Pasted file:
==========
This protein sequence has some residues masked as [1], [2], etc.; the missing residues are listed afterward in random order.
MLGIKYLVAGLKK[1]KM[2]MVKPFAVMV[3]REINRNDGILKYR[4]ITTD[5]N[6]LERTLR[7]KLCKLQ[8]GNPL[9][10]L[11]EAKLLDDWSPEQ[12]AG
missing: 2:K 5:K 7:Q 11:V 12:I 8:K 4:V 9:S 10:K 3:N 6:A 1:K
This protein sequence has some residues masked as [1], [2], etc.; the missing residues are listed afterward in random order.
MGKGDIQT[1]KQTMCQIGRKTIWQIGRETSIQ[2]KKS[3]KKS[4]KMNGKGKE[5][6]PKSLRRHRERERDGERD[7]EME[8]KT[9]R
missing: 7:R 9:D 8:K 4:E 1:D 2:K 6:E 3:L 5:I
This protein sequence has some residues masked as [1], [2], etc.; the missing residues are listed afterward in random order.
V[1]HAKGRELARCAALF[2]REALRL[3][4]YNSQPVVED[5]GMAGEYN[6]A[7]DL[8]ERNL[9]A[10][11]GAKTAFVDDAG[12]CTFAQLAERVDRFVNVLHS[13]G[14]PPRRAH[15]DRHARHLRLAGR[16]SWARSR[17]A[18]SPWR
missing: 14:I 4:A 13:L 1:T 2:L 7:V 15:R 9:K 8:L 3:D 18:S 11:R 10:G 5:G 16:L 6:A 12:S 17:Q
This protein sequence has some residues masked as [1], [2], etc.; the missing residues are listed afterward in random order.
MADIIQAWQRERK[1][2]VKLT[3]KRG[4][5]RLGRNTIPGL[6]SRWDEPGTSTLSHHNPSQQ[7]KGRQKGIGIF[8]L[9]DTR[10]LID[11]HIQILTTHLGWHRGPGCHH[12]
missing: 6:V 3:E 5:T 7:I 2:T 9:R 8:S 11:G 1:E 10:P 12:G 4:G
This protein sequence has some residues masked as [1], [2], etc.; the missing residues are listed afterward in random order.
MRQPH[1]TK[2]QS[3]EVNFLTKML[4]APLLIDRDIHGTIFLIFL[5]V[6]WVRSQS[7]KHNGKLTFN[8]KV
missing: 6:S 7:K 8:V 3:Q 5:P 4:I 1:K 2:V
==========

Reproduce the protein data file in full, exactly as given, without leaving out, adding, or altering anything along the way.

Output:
This protein sequence has some residues masked as [1], [2], etc.; the missing residues are listed afterward in random order.
MLGIKYLVAGLKK[1]KM[2]MVKPFAVMV[3]REINRNDGILKYR[4]ITTD[5]N[6]LERTLR[7]KLCKLQ[8]GNPL[9][10]L[11]EAKLLDDWSPEQ[12]AG
missing: 2:K 5:K 7:Q 11:V 12:I 8:K 4:V 9:S 10:K 3:N 6:A 1:K
This protein sequence has some residues masked as [1], [2], etc.; the missing residues are listed afterward in random order.
MGKGDIQT[1]KQTMCQIGRKTIWQIGRETSIQ[2]KKS[3]KKS[4]KMNGKGKE[5][6]PKSLRRHRERERDGERD[7]EME[8]KT[9]R
missing: 7:R 9:D 8:K 4:E 1:D 2:K 6:E 3:L 5:I
This protein sequence has some residues masked as [1], [2], etc.; the missing residues are listed afterward in random order.
V[1]HAKGRELARCAALF[2]REALRL[3][4]YNSQPVVED[5]GMAGEYN[6]A[7]DL[8]ERNL[9]A[10][11]GAKTAFVDDAG[12]CTFAQLAERVDRFVNVLHS[13]G[14]PPRRAH[15]DRHARHLRLAGR[16]SWARSR[17]A[18]SPWR
missing: 14:I 4:A 13:L 1:T 2:L 7:V 15:R 9:K 8:L 3:D 18:S 11:R 10:G 5:G 16:L 6:A 12:S 17:Q
This protein sequence has some residues masked as [1], [2], etc.; the missing residues are listed afterward in random order.
MADIIQAWQRERK[1][2]VKLT[3]KRG[4][5]RLGRNTIPGL[6]SRWDEPGTSTLSHHNPSQQ[7]KGRQKGIGIF[8]L[9]DTR[10]LID[11]HIQILTTHLGWHRGPGCHH[12]
missing: 6:V 3:E 5:T 7:I 2:T 9:R 8:S 11:G 1:E 10:P 12:G 4:G
This protein sequence has some residues masked as [1], [2], etc.; the missing residues are listed afterward in random order.
MRQPH[1]TK[2]QS[3]EVNFLTKML[4]APLLIDRDIHGTIFLIFL[5]V[6]WVRSQS[7]KHNGKLTFN[8]KV
missing: 6:S 7:K 8:V 3:Q 5:P 4:I 1:K 2:V